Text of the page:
Written by: Christopher Llewellyn Reed | October 26th, 2023
Saltburn (Emerald Fennell, 2023) 1½ out of 4 stars.
In her second feature film, writer/director Emerald Fennell (Promising Young Woman) crafts an occasionally fascinating and often frustrating hot mess of a movie. With shades of Patricia Highsmith’s Ripley series, it also manages to feel derivative, what originality it offers overshadowed by familiarity. Despite these shortcomings, Saltburn showcases strong performances, especially from lead actor Barry Keoghan (The Banshees of Inisherin).
The movie is divided into three parts: Oxford University, the titular estate, and the ending reveal of why what has happened has happened. Each section has a different tone, particularly the first one, which appears initially to be about one young man’s fascination for another. But when we leave the staid academic world for the upper-class one, Saltburn shifts into high bizarro gear and, for a while, becomes somewhat lively. For a short while …
Keoghan plays Oliver Quick, something of a social outcast upon his arrival at college and, we are led to believe, from a family of limited means, with parents suffering from addiction. Right away, he is besotted with the wealthy, handsome, and very popular Felix Catton (Jacob Elordi, 2 Hearts), but given their different circles, there’s no way the two shall properly meet. A chance flat tire changes that.
Soon, they are always together, even if Felix’s friends (and many girlfriends) find their fellowship odd. Among those who give Olive a frosty reception is Felix’s arrogant cousin, Farleigh (Archie Madekwe, Midsommar), who just happens to also be the only main character of color in the story (which briefly factors into the plot at one point). Despite this, and even with Felix himself beginning to cool on Oliver, a tragedy in young Mr. Quick’s life earns him an invitation to spend the summer holidays at the Catton family mansion. End Part I.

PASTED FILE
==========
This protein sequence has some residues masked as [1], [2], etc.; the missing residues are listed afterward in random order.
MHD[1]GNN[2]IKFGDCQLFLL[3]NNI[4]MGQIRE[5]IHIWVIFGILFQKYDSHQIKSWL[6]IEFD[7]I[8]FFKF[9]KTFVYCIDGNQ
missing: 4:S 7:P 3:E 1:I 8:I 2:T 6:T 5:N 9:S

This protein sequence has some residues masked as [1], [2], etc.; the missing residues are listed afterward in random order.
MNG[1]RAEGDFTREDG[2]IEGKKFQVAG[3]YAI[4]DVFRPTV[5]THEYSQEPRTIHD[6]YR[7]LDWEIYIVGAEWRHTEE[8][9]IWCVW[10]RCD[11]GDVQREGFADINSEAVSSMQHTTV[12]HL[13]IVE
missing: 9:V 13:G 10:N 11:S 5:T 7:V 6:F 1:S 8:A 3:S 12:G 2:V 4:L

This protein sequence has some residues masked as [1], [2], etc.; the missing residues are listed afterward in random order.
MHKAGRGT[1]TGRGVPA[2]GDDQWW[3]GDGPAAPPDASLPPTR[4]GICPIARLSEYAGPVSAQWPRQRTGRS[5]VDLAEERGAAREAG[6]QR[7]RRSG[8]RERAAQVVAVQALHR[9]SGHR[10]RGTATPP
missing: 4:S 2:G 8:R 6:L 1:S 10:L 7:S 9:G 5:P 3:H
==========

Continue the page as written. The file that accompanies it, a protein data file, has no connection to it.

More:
At Saltburn, we meet its reigning lord and lady, Sir James (Richard E. Grant, Everybody’s Talking About Jamie) and wife Elspeth (Rosamund Pike, Radioactive), along with Felix’s sister, Venetia (Alison Oliver). Carey Mulligan (Promising Young Woman) makes an appearance, as well, as a “dear old friend” who has, by now, outstayed her welcome. There’s also an imperious butler, Duncan (Paul Rhys, Widow Clicquot), established early on in a way we hope will lead to some sort of payoff later (spoiler: it doesn’t).
From there, Fennell engages in a series of cinematic shenanigans rooted in the comedy of class conflict and arch commentary on British aristocracy, most of which have been treated before in other works with greater finesse. There’s also a number of what are meant to be sexually fluid moves in a Machiavellian chess game, but which come across more as dictated by the needs of the screenplay’s ultimate goals than as organic to any established character profiles. Drinking semen out of a bathtub? Check! Smearing menstrual blood over one’s face? Check! Copulating with the dirt on top of a fresh grave? Check mate!
The result is a muddle of a self-satisfied narrative that ends up no place of great consequence. Even the final twist fails to turn the preceding two hours into anything meaningful. What remains is the sensation of loss one experiences when all that has come before has led to naught. It’s salt in our wounds, and burns mightily.